Running costs

Hello all. With the price of electricity (and other things) being a hot topic these days I was wondering about running costs of devices. I’m not at all clued up on electrics (wattage etc).

I have a Vero 4k+ and a Raspberry Pi4 both running OSMC and both stay on 24/7 (although not playing things 24/7, possibly 2 hours a day). Does anyone have any idea of a general cost per year for running each in the UK?

I do understand that I’m asking quite a vague, non-OSMC question, I’m just trying to get a general idea.



The Vero will use about 4W during normal use and less when idling.

If we assume you leave it on and it’s always doing something (no hard drive attached) then at 50p per killowatt hour it would be just over £15 a year to run.

I’m not familiar with the energy consumption of the Pi 4 but would expect it to be higher, particularly if you have a drive attached and are using the USB-C’s increased power output.

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Thank you so much for such a quick reply, this gives me an idea going forward. I may well re-arrange my setup (vero and other things) to switch off at the wall when I’m not in and overnight. Every little helps!

Thanks again.

Based on this and this the PI4 needs between (IDLE) 2,875W and (100% CPU Usage on every Core) 6,4W and round 3W while showing a video with a resolution of 1080.

For some PIs as “Power” Benchmark

Also Interesting links:
Link, german

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Thank you @MarkusLange , much appreciated.

You are welcome

I have three RPi 4’s attached to POE adapters and my switch shows them all drawing just shy of 4 watts each right now. My personal opinion is that it makes more sense tracking down larger energy consumers before contemplating reducing your quality of life to save a couple pennies a day. If you pick up a Kill A Watt meter you will find tracking down where your electricity is being consumed a much easier task.


Thanks @darwindesign , I appreciate your input.

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on what duty and cpu load?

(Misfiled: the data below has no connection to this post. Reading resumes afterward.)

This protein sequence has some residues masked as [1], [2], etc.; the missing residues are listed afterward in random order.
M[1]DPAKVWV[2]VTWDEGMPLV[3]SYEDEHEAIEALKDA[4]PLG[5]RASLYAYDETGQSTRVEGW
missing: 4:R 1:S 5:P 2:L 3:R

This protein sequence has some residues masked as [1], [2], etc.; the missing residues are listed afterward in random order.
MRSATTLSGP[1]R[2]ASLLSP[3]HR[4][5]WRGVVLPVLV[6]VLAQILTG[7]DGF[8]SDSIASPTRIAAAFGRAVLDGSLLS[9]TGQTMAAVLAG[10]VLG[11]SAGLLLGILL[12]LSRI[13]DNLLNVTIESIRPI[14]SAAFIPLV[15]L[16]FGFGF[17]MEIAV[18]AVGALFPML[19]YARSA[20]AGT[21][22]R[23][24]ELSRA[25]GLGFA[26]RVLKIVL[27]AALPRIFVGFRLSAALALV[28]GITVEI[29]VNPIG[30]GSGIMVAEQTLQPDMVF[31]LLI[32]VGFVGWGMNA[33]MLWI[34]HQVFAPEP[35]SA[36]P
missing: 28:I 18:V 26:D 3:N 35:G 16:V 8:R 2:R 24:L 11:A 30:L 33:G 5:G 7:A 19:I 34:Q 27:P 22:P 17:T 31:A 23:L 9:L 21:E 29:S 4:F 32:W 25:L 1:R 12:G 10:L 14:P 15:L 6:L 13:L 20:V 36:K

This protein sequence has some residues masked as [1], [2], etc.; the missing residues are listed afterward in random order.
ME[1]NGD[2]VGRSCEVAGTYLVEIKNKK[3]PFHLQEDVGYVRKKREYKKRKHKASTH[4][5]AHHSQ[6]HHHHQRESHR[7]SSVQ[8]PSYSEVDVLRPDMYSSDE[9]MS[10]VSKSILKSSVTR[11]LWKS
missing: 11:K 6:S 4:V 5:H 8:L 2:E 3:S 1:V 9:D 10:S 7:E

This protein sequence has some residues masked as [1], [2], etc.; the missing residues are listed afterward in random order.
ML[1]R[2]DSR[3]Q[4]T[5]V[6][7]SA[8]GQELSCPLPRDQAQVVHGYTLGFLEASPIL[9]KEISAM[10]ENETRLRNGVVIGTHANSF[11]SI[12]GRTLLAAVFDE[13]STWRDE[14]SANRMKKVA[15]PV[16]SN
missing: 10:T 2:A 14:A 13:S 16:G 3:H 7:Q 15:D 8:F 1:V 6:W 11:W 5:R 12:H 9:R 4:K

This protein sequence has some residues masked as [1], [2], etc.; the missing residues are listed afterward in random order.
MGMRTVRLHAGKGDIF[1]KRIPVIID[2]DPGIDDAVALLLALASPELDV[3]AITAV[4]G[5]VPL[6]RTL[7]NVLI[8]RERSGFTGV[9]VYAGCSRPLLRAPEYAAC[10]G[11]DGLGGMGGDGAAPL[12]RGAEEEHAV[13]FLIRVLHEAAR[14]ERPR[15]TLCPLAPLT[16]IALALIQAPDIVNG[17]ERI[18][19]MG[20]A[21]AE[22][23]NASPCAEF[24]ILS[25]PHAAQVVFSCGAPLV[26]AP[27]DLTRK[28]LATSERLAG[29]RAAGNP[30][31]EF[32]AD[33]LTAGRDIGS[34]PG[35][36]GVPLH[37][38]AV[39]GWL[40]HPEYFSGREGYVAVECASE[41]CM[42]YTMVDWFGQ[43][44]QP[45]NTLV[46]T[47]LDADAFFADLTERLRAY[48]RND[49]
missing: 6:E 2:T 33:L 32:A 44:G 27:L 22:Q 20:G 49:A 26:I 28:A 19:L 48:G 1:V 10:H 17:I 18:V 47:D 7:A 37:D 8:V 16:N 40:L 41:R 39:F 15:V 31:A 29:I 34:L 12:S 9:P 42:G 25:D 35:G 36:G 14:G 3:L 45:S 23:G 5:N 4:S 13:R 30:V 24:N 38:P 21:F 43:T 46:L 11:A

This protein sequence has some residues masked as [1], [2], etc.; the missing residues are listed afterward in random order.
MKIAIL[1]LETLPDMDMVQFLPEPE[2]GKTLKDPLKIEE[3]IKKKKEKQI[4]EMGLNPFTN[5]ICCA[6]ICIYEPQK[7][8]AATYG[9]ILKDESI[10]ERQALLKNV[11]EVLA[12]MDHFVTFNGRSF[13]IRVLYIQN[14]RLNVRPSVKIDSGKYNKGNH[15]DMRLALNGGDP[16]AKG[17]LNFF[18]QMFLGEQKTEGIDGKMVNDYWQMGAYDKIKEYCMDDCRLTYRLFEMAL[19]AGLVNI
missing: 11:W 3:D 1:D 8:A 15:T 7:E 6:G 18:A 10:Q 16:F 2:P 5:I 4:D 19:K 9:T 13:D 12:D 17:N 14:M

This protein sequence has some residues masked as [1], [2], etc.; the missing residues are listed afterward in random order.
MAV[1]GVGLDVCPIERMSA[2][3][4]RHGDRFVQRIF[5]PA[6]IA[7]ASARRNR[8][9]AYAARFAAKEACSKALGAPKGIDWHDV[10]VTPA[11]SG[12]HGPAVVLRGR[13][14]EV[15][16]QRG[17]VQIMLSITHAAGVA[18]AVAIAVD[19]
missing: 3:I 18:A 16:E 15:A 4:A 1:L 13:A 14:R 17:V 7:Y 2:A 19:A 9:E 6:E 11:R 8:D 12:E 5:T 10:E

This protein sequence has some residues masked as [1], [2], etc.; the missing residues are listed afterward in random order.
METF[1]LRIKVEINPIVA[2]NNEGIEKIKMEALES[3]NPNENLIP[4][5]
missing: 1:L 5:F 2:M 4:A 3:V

None of them were actively being used at the time I looked which is representative of what the OP was getting at. I assume your wondering why they are reporting a bit higher than your chart. The switch is measuring the current draw from the RPi and the PSU (POE adapter that converts the 48V on the ethernet down to 5V).

Yeah, sort of.

I don’t have the needed Hardware to run a test on CPU Usage vs Power Consumption, but if someone can run a test between IDLE and 400% CPU load that would really helpful,

Like running from IDLE to 400% across all Cores in 25% intervals and IDLE to 400% balanced over all CORES in 25% Steps with stress or else.


There will always be a certain load from the VideoCore RTOS running.
In terms of power consumption and cost, I don’t think you have to worry much about running a Pi 24/7.

How exactly would that be useful? The core concern is one of vampire power normally when one broaches this subject. The subject is completely legit BUT one need be mindful of how much energy is actually getting used, not just that it is. There was a time when it was common for TV’s and cable/satellite boxes to use 40-60 watts, and computers 100 watts+ when they were just sitting there doing nothing useful. When electricity was cheap enough few cared and it just became supplemental heating in your home. :grin: Nowadays some things have gotten much better like TV’s as shipped sometimes using less than one watt when off. Now the tradeoff there is the TV takes a full minute before it comes up instead of five seconds. In the menu you can turn down the power savings so it starts up faster but it costs you an extra $3 per year in electricity. Is the extra annoyance worth it? Maybe the slow startup gets you into the habit of not turning the TV off as frequently. Since a TV can draw hundreds of watts while being used that habit can quickly end up using more electricity than if one is not shy on turning it off. How far is someone to go? When your looking at trying to get savings from a single device using less than five watts you should remember that when you swap out a single 60 watt light bulb with an LED your no loner using ~55 watts that you were. Admittedly light bulbs are the easy example but they are a good one to show the scale of how some changes will have a much larger impact on energy saving than others.

@darwindesign you are right in all, just to know it, it’s just simple as that. I would guess there are some sort of linearity from IDLE to full load but i can’t prove it.

I can’t easily measure it that way as my switch averages over a period of time. I also don’t think it would really give much insight either as how much power is consumed under actual use, at any given time, for any given user is going to vary depending on what’s playing, connected, how much hardware offload, background services, etc. Outside of edge cases like someone with multiple tuners and pile of hard drives, it is unlikely to be enough that most people should give any consideration to.